In the gospel of today, Jesus presents himself to the Samaritan woman as the Eternal Living Water. This underscores His importance in our life. Jesus’ discourse with the Samaritan woman today is an eye opener to us Christians. Through it, he was able to prove to us that he is the spring, source and sustainer of our life. It suffices to note that the woman was surprised that Jesus asked her for a drink and says, “How is it that you, a Jew, ask a drink of me, a woman of Samaria?” Here Jesus is given the label “Jew” by the Samaritan woman, while at John 8:48, He was labeled a “Samaritan” by His fellow Jews. Both of these labels are given to him in less than a friendly manner, to say the least. He is a stranger to both groups, and this is a confirmation of what the scripture says about him: “He came to what was his own, and his own people did not accept him” (Jh 1: 11). This hostile relationship between Jews and Samaritans apparently goes back to post-exilic times, and after so many centuries the wounds still festered. The use of racial slurs continues to drive a wedge between the two groups. In spite of all these, Christ was not discouraged but pressed on with his mission and feeding on his “food” which as he told his disciples is: “To do the will of the One who sent me!” The lesson from this is that we like Jesus, must not discriminate against people especially in helping to bring them to the Eternal Living Water. Jesus knew quite well who the woman was and what she needed the most in life just as he knows us. He knew that she was a Samaritan, “an enemy” of the Jew. Yet, he approached her to ask for a drink. It also suffices to note that while the proximate aim of Jesus in approaching the woman for a drink might be to quench his physical thirst (though John did not tell us whether He drank the water or not after all), his remote aim was to convert her by drawing her closer to Himself the Eternal living Water. By breaking the silence and going against the social customs, conventions, prejudices and the hostilities between Jews and Samaritans, Jesus becomes the gift of God to this woman and her people.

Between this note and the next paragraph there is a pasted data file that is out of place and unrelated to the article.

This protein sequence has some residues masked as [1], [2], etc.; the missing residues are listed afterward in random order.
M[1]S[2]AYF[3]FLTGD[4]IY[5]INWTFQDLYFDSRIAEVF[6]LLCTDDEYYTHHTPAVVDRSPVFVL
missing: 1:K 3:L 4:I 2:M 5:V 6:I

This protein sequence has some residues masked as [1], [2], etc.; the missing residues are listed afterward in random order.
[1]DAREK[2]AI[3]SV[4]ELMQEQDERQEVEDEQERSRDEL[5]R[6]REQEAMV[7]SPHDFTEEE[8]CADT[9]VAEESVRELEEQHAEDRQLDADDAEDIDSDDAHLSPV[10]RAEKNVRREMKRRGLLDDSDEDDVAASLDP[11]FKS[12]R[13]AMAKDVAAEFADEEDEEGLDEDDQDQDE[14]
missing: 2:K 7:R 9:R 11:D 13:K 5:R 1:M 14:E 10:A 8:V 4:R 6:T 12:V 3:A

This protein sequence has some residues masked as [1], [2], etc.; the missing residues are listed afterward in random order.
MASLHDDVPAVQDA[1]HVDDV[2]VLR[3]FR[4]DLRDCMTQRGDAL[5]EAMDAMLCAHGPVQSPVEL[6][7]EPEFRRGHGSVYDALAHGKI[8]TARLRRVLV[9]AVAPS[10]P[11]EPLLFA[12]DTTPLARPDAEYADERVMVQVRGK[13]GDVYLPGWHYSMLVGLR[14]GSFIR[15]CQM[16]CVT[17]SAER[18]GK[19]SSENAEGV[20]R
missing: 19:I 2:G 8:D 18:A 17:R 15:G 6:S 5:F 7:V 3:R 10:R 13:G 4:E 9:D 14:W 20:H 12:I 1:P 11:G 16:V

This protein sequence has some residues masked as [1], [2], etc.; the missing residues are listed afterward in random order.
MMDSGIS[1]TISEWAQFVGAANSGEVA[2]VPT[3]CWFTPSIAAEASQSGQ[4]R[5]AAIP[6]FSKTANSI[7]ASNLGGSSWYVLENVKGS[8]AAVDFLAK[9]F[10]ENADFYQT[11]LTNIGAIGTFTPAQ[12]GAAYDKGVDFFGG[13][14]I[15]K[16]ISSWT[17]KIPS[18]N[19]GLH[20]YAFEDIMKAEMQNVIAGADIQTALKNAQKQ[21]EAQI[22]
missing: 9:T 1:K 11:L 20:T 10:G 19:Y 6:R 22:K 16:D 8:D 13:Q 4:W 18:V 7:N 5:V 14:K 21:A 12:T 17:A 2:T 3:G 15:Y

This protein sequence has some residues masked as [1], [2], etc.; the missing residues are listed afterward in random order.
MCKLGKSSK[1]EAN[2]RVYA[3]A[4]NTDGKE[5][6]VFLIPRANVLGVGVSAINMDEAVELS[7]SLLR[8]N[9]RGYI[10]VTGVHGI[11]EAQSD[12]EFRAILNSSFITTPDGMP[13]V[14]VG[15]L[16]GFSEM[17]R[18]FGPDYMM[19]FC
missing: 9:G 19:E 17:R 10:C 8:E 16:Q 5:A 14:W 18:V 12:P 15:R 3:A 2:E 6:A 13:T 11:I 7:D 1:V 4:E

Like Jesus therefore, we must be ready to take a risk, challenge the unspoken rules of social structures and norms, break down walls that alienate people, open up possibilities to others so that they can experience and quench their spiritual thirst with the gift of God- the Eternal Living Water. Finally, the argument that ensued between Jesus and the woman represents the obstacles, question and hurdles that we must be ready to scale before we can succeed in convincing people about Christ, the Eternal Living Water. In other words, they represent the “rational” or “philosophical Stubbornness” that the society will present to us before they finally yield to the gospel message. However, if we ourselves are connected to the Eternal Living Water, we shall have a better and more convincing witness to bear to them without getting weary.